Over Kanye West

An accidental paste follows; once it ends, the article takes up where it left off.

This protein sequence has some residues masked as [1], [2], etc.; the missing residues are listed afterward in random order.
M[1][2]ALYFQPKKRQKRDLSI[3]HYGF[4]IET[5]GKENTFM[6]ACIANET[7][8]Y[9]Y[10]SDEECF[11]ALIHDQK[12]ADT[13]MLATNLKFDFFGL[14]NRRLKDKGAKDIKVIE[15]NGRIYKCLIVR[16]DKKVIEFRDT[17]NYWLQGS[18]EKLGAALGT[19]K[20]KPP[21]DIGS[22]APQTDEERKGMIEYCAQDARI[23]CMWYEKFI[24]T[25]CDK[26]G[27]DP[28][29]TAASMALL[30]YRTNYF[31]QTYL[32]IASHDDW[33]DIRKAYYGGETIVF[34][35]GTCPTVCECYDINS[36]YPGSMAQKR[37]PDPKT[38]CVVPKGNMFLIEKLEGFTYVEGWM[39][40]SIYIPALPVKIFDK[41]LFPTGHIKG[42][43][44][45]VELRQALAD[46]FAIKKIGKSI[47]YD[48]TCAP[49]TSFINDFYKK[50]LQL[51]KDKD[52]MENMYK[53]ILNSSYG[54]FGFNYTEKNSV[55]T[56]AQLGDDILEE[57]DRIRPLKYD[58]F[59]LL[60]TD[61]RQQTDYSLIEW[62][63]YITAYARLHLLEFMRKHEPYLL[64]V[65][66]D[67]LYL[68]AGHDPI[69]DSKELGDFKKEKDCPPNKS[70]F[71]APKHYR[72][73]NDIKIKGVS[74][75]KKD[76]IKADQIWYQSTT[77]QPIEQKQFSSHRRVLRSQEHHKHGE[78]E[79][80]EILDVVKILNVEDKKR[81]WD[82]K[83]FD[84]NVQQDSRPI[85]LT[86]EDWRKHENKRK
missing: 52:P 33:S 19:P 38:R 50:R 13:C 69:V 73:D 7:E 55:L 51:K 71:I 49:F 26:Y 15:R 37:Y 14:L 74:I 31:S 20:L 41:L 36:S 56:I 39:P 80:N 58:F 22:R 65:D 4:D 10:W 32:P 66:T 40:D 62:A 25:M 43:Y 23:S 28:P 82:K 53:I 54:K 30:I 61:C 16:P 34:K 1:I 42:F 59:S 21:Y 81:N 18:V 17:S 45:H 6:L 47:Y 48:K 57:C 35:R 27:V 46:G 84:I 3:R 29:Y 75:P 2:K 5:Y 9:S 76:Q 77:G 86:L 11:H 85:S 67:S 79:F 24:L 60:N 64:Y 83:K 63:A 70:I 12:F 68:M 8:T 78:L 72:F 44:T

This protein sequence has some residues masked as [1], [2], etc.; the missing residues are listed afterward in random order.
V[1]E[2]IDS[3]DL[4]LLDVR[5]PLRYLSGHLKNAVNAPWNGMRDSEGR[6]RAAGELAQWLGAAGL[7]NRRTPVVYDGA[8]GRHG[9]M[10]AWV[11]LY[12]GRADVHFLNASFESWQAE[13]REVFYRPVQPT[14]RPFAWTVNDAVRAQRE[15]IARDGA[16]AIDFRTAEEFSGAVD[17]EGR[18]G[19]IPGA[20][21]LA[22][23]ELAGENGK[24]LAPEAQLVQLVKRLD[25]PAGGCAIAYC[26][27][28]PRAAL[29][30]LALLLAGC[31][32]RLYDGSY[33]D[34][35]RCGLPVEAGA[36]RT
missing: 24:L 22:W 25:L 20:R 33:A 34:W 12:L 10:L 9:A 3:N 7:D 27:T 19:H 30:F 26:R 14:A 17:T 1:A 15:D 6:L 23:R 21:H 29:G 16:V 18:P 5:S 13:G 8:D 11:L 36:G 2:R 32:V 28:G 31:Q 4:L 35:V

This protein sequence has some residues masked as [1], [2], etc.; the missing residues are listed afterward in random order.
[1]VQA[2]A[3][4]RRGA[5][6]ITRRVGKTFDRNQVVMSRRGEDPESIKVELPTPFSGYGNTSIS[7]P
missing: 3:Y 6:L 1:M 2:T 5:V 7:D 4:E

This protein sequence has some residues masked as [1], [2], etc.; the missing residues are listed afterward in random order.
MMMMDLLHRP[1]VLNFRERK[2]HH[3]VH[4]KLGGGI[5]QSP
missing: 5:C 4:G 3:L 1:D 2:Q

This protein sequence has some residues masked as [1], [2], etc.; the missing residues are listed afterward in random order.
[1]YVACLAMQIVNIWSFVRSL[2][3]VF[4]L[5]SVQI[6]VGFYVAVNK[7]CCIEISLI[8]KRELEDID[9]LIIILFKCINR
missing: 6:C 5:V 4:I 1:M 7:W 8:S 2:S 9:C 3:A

One of the most successful pop personalities of the '00s, Chi-town producer/emcee Kanye West may be hip-hop's most unlikely superstar. After Jay-Z's The Blueprint dropped in 2001 with West productions "Izzo (H.O.V.A.)" and "Never Change," his patented chipmunk soul (sped-up soul loops for choruses; dramatic, sweeping strings) ushered in a new era of polished hip-hop formalism. It was a nice rejoinder to the bombast of Timbaland and the Neptunes. Many doubted that West could make the transition from producer to emcee; his flow was rigid compared to his Roc-A-Fella counterparts, and his middle-class perspective was the antithesis of their crack raps. But on his 2004 debut, College Dropout, West delivered one of the most thematically complex pop albums of the decade, alternately accepting and rejecting rap's conspicuous consumerism and reconciling his middle-class upbringing with hip-hop's more nihilistic archetypes. Subsequent albums documented West's ascension from quirky underdog to king of the hip-hop world, a position he continued to hold with 2008's mystifying 808s & Heartbreak, which brandished his sensitive heart on its Auto-Tuned sleeve, and 2010's acclaimed My Beautiful Dark Twisted Fantasy.